For the last year, the prospect of contracting COVID-19 scared me. I stayed at home, masked up, ate in, sanitized, used curbside grocery shopping, modified holidays until they were almost unrecognizable, and generally hunkered down to ride it out. I got used to the new routines and stayed very faithful to them, partly out of concern for others, and partly out of self-preservation. I watched the pandemic roll across the globe, and I was afraid. For myself, for my aged parents, for my children and their children, and for all of us.
On Friday we will get our second round of Moderna, and join the growing group of people who have taken an important step toward beating back the pandemic. We’re beginning to talk about seeing friends, visiting our children and my parents, going into a grocery, a bookstore, a restaurant.
And I’m afraid.
I’m an introvert and have usually been at least a little uncomfortable in groups. My private nature has made hunkering down a relatively small adjustment, and I mostly worried in a general sense about the essential workers, and wondered at the risks the more (daring, reckless, stupid — pick your descriptor) among the rest of us were willing to accept. The thought of stepping back into the world scares the hell out of me.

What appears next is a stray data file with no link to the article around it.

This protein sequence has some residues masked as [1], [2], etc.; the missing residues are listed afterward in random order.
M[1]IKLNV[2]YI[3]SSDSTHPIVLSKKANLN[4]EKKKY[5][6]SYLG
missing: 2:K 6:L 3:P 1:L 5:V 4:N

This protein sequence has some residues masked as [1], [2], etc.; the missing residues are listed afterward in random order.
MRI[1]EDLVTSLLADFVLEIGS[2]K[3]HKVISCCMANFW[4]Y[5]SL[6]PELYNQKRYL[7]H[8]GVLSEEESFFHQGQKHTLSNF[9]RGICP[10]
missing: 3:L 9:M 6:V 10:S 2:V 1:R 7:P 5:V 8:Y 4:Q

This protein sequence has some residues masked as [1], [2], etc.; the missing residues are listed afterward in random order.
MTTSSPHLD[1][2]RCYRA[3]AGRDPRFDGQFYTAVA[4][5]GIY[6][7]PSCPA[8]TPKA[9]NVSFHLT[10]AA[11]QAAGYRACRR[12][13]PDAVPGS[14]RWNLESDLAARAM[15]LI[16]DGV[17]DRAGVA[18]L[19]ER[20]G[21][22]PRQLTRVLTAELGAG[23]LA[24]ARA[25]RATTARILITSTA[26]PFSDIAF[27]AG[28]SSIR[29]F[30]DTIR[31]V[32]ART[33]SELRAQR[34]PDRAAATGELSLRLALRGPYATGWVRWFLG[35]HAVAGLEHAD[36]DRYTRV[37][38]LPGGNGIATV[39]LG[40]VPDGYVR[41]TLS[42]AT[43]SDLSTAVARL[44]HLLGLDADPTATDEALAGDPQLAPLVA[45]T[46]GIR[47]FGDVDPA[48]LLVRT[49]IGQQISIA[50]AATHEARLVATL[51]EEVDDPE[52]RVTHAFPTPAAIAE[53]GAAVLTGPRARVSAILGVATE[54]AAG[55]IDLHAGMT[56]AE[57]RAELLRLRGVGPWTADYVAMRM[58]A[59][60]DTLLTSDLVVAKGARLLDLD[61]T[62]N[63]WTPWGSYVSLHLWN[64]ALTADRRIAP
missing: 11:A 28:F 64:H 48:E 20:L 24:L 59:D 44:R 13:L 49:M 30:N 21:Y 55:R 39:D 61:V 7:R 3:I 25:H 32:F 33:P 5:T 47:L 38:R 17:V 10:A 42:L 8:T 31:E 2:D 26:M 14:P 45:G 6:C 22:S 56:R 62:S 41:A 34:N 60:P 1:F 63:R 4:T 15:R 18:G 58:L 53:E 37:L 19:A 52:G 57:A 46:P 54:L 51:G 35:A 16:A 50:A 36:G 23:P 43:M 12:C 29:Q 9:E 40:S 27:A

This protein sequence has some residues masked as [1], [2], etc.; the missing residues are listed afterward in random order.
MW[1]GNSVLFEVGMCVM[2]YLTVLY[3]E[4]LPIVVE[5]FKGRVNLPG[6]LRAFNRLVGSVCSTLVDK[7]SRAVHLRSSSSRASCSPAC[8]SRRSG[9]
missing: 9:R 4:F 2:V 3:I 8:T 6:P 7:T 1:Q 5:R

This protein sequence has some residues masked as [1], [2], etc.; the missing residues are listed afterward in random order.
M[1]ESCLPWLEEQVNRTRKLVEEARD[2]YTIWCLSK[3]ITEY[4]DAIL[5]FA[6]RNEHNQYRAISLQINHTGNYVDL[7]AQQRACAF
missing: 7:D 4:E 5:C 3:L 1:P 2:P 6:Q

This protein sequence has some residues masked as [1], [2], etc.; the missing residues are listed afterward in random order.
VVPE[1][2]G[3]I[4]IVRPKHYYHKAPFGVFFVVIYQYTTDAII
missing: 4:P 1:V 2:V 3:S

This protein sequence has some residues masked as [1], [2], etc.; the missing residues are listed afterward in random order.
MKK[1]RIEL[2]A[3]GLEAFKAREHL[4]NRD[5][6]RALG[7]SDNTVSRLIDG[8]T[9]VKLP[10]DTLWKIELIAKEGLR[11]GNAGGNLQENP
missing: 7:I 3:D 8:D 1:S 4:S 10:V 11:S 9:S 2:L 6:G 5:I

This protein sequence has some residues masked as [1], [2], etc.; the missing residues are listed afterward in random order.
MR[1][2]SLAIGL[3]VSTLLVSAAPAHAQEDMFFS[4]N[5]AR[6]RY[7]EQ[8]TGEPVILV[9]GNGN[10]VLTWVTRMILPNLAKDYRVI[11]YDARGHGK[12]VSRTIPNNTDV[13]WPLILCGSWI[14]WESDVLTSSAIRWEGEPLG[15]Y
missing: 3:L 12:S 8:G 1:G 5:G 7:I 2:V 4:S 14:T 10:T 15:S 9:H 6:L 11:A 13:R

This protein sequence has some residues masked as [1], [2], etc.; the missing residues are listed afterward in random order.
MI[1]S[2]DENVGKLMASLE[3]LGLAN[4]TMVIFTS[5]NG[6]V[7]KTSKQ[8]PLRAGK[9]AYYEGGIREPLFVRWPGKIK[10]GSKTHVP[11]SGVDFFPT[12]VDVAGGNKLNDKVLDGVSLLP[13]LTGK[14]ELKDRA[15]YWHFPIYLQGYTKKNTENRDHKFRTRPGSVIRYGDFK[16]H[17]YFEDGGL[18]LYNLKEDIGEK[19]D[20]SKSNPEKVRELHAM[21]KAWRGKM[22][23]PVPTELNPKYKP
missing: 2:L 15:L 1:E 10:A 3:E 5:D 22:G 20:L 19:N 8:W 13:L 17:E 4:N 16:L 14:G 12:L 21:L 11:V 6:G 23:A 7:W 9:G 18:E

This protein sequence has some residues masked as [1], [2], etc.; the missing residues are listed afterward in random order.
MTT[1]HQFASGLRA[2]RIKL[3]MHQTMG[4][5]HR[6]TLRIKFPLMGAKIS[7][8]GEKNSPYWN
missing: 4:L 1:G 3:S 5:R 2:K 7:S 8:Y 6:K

One of our friends asked us to join him and his wife to celebrate her birthday yesterday. It was just the four of us, they have been as careful as we have been, we were out on their porch, they are fully vaccinated, and we have already had the first round. It was a relatively short visit, no birthday hugs, and all four of us were very careful. I spent a good portion of the morning worrying about the lunch visit. While it was really good to make contact, limited as it was, with good friends, it was hard. That very small step was difficult.
It took a little while to settle into the quarantine routine; I wonder about letting go of it. It’s become comfortable. I think about picking up where I left off a year ago, and it seems so very risky, like I’m consciously deciding to put myself and those around me at risk.
Life is risk. I know this. I know I’ll figure out how to adjust to whatever the new parameters and expectations are. Learning how to minimize risk in the post-quarantine environment is going to be a challenge for all of us, and scary for some, including me.
Wish me luck, y’all.